It is absolutely possible to have no credit rating. People with minimal credit history do not have credit ratings or scores because there is not enough information available to make a balanced assessment of an individual's potential as a credit risk. Having no credit rating can become a problem for people seeking credit, as lenders are reluctant to work with people who do not have a credit rating.
This situation most commonly occurs today with younger people. Young people have short employment histories, may never have had utilities in their own names, and have not yet applied for credit cards or other lines of credit like car and home loans. Older adults who have never made purchases on credit can be in a similar position. If someone has never made a purchase on credit, there is no way to evaluate whether the person makes payments on time and repays loans in full.
A person with no credit rating will have to work harder to get credit. Things like bank accounts, employment history, and utilities can be used to establish some financial history, making creditors feel more comfortable with offering them credit. Cosigning on credit and loans can also be an option. With a cosigner, people can access credit through someone else's credit history, and the cosigned loan can be used to establish good credit. Secured credit is another option to help people build credit.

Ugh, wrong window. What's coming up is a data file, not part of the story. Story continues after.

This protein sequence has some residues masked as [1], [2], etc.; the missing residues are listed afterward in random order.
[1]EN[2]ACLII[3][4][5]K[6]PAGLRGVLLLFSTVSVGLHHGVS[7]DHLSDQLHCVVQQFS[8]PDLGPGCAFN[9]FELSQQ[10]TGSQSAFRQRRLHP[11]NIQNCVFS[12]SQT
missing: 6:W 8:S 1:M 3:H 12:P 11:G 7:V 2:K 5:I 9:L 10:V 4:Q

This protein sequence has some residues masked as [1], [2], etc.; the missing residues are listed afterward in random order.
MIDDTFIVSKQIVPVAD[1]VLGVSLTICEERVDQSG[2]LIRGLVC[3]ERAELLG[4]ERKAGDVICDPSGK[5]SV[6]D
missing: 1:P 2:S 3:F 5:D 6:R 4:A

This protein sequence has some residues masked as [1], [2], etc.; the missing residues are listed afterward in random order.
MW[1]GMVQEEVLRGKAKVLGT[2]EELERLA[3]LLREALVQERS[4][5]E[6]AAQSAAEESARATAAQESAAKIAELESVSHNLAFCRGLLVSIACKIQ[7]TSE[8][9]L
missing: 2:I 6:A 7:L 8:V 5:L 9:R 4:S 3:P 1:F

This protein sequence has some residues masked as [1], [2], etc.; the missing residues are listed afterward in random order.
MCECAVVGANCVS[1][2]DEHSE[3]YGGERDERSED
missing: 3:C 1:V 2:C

Having no credit rating is not necessarily the end of the world, as long as someone doesn't need access to credit. People with ample access to cash who prefer to pay for everything in cash, for example, may not need to establish lines of credit. However, not having a credit rating can become a problem for things like booking rental cars and flying commercially, as a credit card may be needed to make a reservation, or special arrangements may be required to be allowed to pay in cash.
Some lenders specialize in making loans to people and companies with no credit rating. The terms of these loans should be reviewed very carefully, as these companies may take advantage of a person's weak credit position to charge high interest and fees or establish highly restrictive terms. While such sources of credit can be useful for people who just need to establish credit in order to build credit history to get a credit rating, they can be dangerous as long-term sources of credit.